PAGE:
Google Review

Less Than Half of Americans Have a Will

I ran across an article by Gallup that found that less than half of Americans (46%) have a Will.  To be honest, I figured it would be lower than that.  So many people want to avoid the topic of death that I think it prevents a lot of people from even contemplating executing a Will.  For others, it is the cost and time.  What probably concerns me the most is that many of those who do have a Will likely did not discuss it with an attorney or it is outdated. Is that an issue? Not always, but there are so many times that I find people have entirely the wrong idea about what happens when they die and why a Will is important. 

Many people think a Will helps their loved ones avoid probate, but unfortunately it does not.  Certain things, like setting up a Trust might, but the expense of a Trust isn’t always worth it.  A Will helps direct the Court to your choice for the personal representative (or executor/executrix in some states) who will administer your estate.  It further directs the personal representative to what you want done with your assets. 

Why Do I Need a Will?  

Not everyone needs one.  If you want to make sure you have the person you want running things, that is a good reason.  If you want to change the way beneficiaries receive your assets, for example you may want to limit how much a young person gets or stagger the amount over time, that is another good reason.  You can also make specific gifts through a Will.  If you do not do a Will, your assets will be left to your heirs in accordance with Florida law, which may be fine, but if you want to deviate from that, a Will is a great way to do it.  Blended families, for instance, often have very different ideas for what happens to one spouse’s assets when they die compared to what Florida law may state.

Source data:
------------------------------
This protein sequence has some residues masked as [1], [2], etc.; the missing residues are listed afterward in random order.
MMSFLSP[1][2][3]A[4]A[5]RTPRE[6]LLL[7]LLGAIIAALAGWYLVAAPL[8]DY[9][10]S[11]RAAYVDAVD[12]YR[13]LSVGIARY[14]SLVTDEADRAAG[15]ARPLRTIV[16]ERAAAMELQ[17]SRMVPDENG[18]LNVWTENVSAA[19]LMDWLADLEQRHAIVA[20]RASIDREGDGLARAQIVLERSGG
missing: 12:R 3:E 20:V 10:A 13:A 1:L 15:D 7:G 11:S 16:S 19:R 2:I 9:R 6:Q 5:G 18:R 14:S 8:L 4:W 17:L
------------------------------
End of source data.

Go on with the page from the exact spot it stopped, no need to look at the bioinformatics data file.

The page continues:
Finally, you will take the decision-making, or majority of it, out of everyone’s hands so that it is less likely people are fighting each other or arguing about what you wanted. Even the closest of families struggle with what to do and how to handle a loved one’s affairs after he or she passes away. 

The Importance of a Will | Contact Attorney J. Mason Williams 

It doesn’t hurt to discuss your options with an attorney.  When it comes to estate planning, there are numerous other things to consider as well like powers of attorney, living wills, health care surrogate designations, and pre-need guardian declarations.  At the end of the day, it is better to be prepared and know your options.  Be in the 46% of Americans who have a plan.  

If you need assistance with estate planning or a similar matter, feel free to contact Mason Williams.